Note: Keep in mind that any speculation on SharePoint 2010 Features at this point is highly speculative. In theory, Microsoft could change the whole thing into a word processor or Minesweeper II – Day of Destruction without anyone being able to complain; don’t base important decisions on pre-release information.
If you have ever worked with developing code on a shared platform, you have likely faced the problem of multiple solutions deployed to the same farm or application.
In SharePoint 2010, Microsoft has gone out of its way to improve the solution framework. I have already written about the SharePoint 2010 Features Upgrade and Versioning support, but apparently, Microsoft has more aces up their sleeves.
Enter the Solution Sandbox. And quite frankly, that’s about all that’s known at this point, but we can deduce something from the newly released SharePoint 2010 SDK beta.
Here’s what I wrote about this in the SharePoint 2010 Beta series of USP Journal, the first issue of which is now free:
“The solution framework is getting a major overhaul, as mentioned, and a class that hints at a new feature here is the SPUserSolution class. The SPUserSolution class allows SharePoint solutions to be deployed at a specific site collection and run in a sandbox on that site without affecting other site collections.
Even more hints at this come from the SPFeatureReceiverProperties class, now exposing a new property called UserCodeSite. The UserCodeSite property returns the site collection object where the current feature runs, or returns null if the feature is globally available.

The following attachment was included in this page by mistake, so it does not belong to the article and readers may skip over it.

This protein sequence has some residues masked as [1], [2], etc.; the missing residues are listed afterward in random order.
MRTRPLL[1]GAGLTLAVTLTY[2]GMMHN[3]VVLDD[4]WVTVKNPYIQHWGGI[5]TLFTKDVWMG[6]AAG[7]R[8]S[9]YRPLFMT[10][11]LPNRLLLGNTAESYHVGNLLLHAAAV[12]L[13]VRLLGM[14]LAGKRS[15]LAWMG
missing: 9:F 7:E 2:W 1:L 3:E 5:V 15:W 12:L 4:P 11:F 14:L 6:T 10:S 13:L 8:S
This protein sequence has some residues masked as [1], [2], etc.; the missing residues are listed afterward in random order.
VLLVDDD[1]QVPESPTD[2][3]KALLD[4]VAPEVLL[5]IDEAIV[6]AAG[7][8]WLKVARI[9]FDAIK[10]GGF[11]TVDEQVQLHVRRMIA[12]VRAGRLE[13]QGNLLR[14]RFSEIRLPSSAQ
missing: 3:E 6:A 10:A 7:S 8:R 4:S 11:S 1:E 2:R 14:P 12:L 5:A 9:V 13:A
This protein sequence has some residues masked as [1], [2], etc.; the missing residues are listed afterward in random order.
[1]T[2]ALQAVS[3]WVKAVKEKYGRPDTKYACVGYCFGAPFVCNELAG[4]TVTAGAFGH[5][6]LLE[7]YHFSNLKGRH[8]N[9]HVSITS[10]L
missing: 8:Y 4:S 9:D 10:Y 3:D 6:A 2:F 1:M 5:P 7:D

Sadly, very little other information is available, but an interesting comment may indicate yet another improvement to the framework. The SolutionId property remarks state that multiple solutions in a library may have the same solution ID, and this indicates different versions of the same solution. “
This is a major change in SharePoint, and hopefully, will improve the development experience by allowing isolation of solutions during testing and development. If this is intended as a production scale feature, it will allow shared hosts to deploy solutions only to specific customers. Clearly this would improve the SharePoint hosting experience, and could even be used to allow customers of shared hosts to deploy their own solutions.
But again, this is highly speculative at this point, so ignore everything I just said.
Note: The first issue of the SharePoint 2010 Beta series is now available free, after the major controversy the last couple of weeks where even Microsoft themselves tried to stop this series from being published. However, to get future issues, you will need to sacrifice $14.95 to the well-being of Understanding SharePoint Journal.
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